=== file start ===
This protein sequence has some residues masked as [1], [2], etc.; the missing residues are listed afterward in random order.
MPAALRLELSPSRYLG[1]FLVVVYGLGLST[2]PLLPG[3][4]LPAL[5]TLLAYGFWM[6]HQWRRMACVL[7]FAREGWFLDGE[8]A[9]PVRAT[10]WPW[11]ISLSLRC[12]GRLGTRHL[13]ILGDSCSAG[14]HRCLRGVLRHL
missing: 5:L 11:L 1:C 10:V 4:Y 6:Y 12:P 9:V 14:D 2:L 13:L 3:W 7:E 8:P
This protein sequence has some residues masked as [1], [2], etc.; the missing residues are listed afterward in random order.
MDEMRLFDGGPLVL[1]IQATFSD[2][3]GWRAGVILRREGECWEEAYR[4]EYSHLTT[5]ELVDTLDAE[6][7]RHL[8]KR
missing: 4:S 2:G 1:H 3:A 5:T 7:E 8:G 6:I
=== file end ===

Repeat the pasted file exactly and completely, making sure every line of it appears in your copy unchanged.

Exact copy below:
This protein sequence has some residues masked as [1], [2], etc.; the missing residues are listed afterward in random order.
MPAALRLELSPSRYLG[1]FLVVVYGLGLST[2]PLLPG[3][4]LPAL[5]TLLAYGFWM[6]HQWRRMACVL[7]FAREGWFLDGE[8]A[9]PVRAT[10]WPW[11]ISLSLRC[12]GRLGTRHL[13]ILGDSCSAG[14]HRCLRGVLRHL
missing: 5:L 11:L 1:C 10:V 4:Y 6:Y 12:P 9:V 14:D 2:L 13:L 3:W 7:E 8:P
This protein sequence has some residues masked as [1], [2], etc.; the missing residues are listed afterward in random order.
MDEMRLFDGGPLVL[1]IQATFSD[2][3]GWRAGVILRREGECWEEAYR[4]EYSHLTT[5]ELVDTLDAE[6][7]RHL[8]KR
missing: 4:S 2:G 1:H 3:A 5:T 7:E 8:G 6:I